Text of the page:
Crowds at Pittsburgh gun show expected to top attendance record


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Eager to buy controversial firearms before anticipated regulation changes, fearful that ownership will be banned or just looking for a good deal before prices soar even higher, gun collectors waited in half-hour lines today at the big gun show at the Pittsburgh Mills Expo Mart in Tarentum.

Customers found that prices for some firearms, already high since the presidential election, had skyrocketed in the national debate about gun ownership since the Connecticut school shooting in December.

Attendance at the Pennsylvania Gun Collectors Association's weekend event was expected to top the two-day record of 5,400 (plus an uncounted number of group members) set four years ago at Westmoreland Mall. Group president Phil Dacey said this weekend's crowd will easily surpass 2012's record crowd of about 3,300.

"This will beat that," he said, at his booth where World War II memorabilia is vended. "It was crazy this morning."

Potential customers and collectors pricing guns for later purchase crowded the aisles as dozens of federally licensed dealers explained the particulars of hunting sporting arms, black powder flintlocks and muzzleloaders and assault-style weapons that have doubled in price since November.

"I bought an AR-15 on Black Friday for about $700," said Dave Guenther of Shaler. "Two weeks later the same gun was going for $1,700. Ammunition, too. It's .223 caliber, they're going for $1 a piece."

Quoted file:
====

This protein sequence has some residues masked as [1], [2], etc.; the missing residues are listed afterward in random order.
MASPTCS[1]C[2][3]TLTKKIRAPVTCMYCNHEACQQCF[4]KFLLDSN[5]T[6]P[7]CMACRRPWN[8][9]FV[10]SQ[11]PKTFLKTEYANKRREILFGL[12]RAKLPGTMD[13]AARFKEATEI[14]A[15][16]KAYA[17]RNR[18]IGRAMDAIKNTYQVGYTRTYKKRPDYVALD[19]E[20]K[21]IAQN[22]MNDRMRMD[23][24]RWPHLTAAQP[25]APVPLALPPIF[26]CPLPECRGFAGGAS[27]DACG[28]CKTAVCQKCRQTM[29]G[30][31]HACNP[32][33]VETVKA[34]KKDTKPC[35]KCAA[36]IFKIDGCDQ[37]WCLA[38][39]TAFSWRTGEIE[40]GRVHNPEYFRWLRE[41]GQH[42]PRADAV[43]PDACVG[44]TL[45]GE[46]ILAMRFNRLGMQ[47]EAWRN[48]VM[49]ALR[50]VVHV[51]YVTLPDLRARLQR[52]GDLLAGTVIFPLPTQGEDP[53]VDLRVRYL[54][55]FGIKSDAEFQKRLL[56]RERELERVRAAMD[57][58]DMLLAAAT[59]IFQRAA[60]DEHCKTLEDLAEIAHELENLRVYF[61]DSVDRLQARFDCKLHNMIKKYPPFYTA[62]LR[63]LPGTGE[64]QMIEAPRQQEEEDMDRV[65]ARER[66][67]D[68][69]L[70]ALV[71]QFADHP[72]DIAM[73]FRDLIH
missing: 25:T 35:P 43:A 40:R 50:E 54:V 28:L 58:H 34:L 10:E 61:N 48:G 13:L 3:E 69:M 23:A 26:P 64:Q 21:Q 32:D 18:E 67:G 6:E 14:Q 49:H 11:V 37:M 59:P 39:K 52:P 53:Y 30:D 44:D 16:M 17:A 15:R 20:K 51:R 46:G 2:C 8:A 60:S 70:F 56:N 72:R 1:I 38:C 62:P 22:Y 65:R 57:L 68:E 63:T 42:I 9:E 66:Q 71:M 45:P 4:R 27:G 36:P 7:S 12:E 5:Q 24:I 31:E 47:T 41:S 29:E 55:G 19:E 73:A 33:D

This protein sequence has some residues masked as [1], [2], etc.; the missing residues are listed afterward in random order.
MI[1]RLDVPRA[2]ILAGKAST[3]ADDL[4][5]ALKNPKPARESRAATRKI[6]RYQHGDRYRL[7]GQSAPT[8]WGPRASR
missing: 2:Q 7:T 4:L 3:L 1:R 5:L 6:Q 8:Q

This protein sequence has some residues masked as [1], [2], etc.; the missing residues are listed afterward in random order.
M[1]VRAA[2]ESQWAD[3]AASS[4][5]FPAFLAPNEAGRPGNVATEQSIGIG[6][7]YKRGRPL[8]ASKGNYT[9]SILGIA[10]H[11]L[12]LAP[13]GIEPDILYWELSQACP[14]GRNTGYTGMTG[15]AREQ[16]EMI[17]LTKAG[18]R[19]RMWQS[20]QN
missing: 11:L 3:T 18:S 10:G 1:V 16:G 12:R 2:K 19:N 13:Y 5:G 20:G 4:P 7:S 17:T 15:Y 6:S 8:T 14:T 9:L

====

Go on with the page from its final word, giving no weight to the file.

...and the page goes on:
At the gun show, a used Bushmaster AR-15 was listed at $2,150. The AR military style semi-automatics, controversial because of their use by people in recent tragedies, were a bargain compared with higher caliber weapons. A Black Rain Ordnance Fallout 5.56 mm semi-auto was selling for $3,955.

Bill Warner, a gun collector from Slippery Rock, said many gun show customers go to browse for comparative prices, not to buy.

"This is the best place to shop for prices, the best place to get a look at all the gun dealers in the area," he said. "They'll have specials, but they can't bring enough stuff. Collectors will see who has the best deal and go to the shop later."

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John Hayes: 412-263-1991, jhayes@post-gazette.com First Published January 19, 2013 8:00 PM


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